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Updated: May 13, 2013 23:52 IST

When others play, they sweat it out

Asif Yar Khan
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Many children in the Old City slog during summer vacations to supplement their family's income. Photo: Mohammed Yousuf
The Hindu Many children in the Old City slog during summer vacations to supplement their family's income. Photo: Mohammed Yousuf

Several children in Old City slog at workshops and roadside eateries during summer in a trend that has been in vogue for many years despite never-ending debates on child labour laws

Summer vacation means picnics, play camps and lots of fun. But, not for some children in Old City. Come annual school vacation, and many children slog at workshops and roadside eateries all through the harsh season even as their counterparts elsewhere enjoy the break.

This trend has been in vogue for many years though a lot is being talked about child labour laws. Most of those working in this particular season are regular school-going children.

They are forced to work in some workshop or eateries or assist parents in their businesses to supplement family income.

Social activists say the money these children earn is usually spent on buying books and uniforms when schools reopen in June.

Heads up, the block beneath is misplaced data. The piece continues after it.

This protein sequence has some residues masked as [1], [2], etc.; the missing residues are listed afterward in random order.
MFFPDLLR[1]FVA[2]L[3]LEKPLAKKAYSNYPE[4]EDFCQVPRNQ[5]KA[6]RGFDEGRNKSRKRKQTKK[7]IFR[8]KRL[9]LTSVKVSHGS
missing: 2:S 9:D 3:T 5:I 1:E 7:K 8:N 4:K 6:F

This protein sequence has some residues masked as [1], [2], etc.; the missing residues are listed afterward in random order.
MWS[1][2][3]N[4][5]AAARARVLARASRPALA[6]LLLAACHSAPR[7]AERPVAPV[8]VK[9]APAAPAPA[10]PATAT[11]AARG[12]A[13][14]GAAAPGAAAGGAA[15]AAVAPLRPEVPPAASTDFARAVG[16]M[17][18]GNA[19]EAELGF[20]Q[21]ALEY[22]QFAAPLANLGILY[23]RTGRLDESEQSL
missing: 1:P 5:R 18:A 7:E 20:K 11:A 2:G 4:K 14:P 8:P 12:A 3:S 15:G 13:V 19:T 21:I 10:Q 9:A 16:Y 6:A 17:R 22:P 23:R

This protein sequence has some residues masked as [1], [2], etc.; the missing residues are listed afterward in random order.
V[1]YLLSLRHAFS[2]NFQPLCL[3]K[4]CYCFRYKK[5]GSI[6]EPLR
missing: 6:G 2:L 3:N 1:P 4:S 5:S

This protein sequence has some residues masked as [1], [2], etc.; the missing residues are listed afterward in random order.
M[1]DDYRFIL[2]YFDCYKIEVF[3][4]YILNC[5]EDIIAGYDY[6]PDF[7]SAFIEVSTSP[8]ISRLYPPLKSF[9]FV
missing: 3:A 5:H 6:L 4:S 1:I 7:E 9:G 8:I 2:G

“It will continue to be so until an alternative is worked out for them,” says Mohd. Turab, executive secretary, COVA.

One need not go far into slums to get a glimpse of child labour. One can find them right near Charminar, selling candies and working in hotels and shops. The iconic Laad Bazaar is no exception. One can find children assisting their parents in shops or selling women’s accessories.

Traders admit that during summer the number of children working in shops increases. Some parents send their children to workshops so that they do not loiter around and instead learn the basics of some trade.

However, in most cases children at workshops are assigned the job of serving tea and gutkha to elder workers, says social activist S.Q. Masood.Instances of children getting exposed to bad habits are also many, he points out.

Child activists feel that sensitising parents on the issue will be fruitful instead of conducting raids that yield little result.

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